Oral Presentation The Joint Annual Scientific Meetings of the Endocrine Society of Australia and the Society for Reproductive Biology 2017

The influence of macrophages on prostate cancer progression (#163)

Nils Nesheim 1 , Stuart Ellem 1 , Gail Risbridger 1
  1. Monash University, Clayton, VICTORIA, Australia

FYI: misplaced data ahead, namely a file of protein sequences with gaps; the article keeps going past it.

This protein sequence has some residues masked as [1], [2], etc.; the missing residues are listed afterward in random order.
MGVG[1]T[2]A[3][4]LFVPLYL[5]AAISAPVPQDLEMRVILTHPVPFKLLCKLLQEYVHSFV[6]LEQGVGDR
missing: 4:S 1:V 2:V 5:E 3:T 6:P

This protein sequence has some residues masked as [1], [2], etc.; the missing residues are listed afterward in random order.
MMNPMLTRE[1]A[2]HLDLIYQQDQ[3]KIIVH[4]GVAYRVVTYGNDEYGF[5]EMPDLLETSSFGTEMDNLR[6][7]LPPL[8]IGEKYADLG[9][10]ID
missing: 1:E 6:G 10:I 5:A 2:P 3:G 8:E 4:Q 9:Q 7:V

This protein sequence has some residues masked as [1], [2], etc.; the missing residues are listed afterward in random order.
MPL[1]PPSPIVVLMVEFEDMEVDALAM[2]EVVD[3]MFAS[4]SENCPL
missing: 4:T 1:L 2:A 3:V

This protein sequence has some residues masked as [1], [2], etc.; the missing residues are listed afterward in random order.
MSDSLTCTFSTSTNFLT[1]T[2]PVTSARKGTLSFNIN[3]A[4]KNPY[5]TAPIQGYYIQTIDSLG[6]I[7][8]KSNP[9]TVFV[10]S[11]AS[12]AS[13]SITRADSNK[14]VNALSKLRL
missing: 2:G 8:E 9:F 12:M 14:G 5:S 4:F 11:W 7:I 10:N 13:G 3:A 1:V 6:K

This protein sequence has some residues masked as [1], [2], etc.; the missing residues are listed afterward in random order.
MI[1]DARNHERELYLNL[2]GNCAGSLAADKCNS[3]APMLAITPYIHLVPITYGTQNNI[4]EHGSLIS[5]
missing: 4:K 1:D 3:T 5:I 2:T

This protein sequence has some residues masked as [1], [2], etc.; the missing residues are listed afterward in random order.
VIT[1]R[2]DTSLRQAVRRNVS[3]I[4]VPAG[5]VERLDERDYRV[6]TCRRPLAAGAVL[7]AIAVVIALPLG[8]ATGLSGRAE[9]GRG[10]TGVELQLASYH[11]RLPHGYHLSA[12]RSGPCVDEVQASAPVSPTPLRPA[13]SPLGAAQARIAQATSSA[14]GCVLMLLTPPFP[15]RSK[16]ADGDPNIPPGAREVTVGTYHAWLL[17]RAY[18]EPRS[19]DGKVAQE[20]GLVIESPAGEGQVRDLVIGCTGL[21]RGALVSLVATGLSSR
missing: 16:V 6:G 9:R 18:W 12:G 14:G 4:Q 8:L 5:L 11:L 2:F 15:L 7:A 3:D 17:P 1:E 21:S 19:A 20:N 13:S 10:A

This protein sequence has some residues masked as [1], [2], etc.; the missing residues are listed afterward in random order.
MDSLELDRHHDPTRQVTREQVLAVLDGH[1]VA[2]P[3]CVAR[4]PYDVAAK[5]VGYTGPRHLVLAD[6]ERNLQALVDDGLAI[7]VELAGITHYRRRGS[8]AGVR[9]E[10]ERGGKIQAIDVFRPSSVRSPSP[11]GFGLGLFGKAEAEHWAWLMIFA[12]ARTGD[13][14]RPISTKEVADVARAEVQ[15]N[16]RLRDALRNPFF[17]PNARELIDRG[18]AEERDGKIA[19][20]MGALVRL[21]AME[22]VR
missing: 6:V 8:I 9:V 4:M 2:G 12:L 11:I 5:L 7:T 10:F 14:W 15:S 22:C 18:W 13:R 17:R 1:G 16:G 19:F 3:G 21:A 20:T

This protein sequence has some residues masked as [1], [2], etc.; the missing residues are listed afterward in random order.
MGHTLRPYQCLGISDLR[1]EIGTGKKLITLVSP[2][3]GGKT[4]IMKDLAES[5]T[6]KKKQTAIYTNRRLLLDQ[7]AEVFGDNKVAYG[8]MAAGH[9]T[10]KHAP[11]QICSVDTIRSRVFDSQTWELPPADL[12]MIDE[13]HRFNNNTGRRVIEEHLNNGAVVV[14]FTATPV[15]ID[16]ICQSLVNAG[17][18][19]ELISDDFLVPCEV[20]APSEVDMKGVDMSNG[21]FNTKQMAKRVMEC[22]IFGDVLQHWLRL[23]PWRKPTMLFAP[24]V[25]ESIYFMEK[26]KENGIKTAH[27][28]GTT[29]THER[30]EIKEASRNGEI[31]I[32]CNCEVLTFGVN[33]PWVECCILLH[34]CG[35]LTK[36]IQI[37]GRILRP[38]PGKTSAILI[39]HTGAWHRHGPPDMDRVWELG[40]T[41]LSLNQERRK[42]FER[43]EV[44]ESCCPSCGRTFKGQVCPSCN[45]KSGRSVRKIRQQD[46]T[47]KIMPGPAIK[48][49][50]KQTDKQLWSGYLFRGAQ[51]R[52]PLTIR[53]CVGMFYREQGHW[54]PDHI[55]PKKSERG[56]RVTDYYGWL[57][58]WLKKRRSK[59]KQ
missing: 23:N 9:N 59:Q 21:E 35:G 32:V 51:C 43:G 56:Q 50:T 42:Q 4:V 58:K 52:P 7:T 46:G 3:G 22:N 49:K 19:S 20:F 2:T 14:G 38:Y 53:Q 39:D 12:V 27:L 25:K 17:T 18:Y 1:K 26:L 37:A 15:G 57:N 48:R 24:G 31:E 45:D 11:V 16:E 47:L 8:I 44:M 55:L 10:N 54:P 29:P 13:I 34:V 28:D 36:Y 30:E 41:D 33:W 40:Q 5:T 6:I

Prostate cancer (PCa) is the most common cancer among men and still the fourth leading cause of mortality among Australian males. The mechanism of carcinogenesis remains poorly understood, but current research highlights the importance of inflammatory signaling in the tumor microenvironment. In particular, the presence of mast cells and tumor-associated macrophages (TAM) at the tumor site has been linked to poor survival rates in many cancers, pointing out a pivotal role of these cell types in cancer. Previous studies from our working group could show that cancer associated fibroblasts (CAF) from patient radical prostatectomy specimen were able to induce morphological changes in benign prostate epithelial cells (BPH‑1) that are associated with a cancerous phenotype. Introduction of mast cells into the system was capable to further enhance this change of BPH-1 cell shape. In a similar fashion, this study investigates the role of in-vitro polarized macrophages on the tumor microenvironment. After polarization of the stable THP-1 cell line, generated M1 or M2 (TAM-like) subtype macrophages will be co-cultured with prostatic fibroblasts and BPH-1 cells in a 2.5D co-culture system to give insights on how macrophages drive tumor progression. To further show if tumor-derived factors have the ability to skew macrophage maturation, THP-1 cells will be polarized in the presence of conditioned media (CM) of patient‑derived CAF/NPF. Initial data suggests that CAF/NPF CM leads to differential regulation of macrophage-specific transcripts and that macrophages lead to destabilization of the BPH-1 cell interaction with the extracellular matrix. These preliminary results help explain the detrimental effect of intratumoral macrophages on patient survival.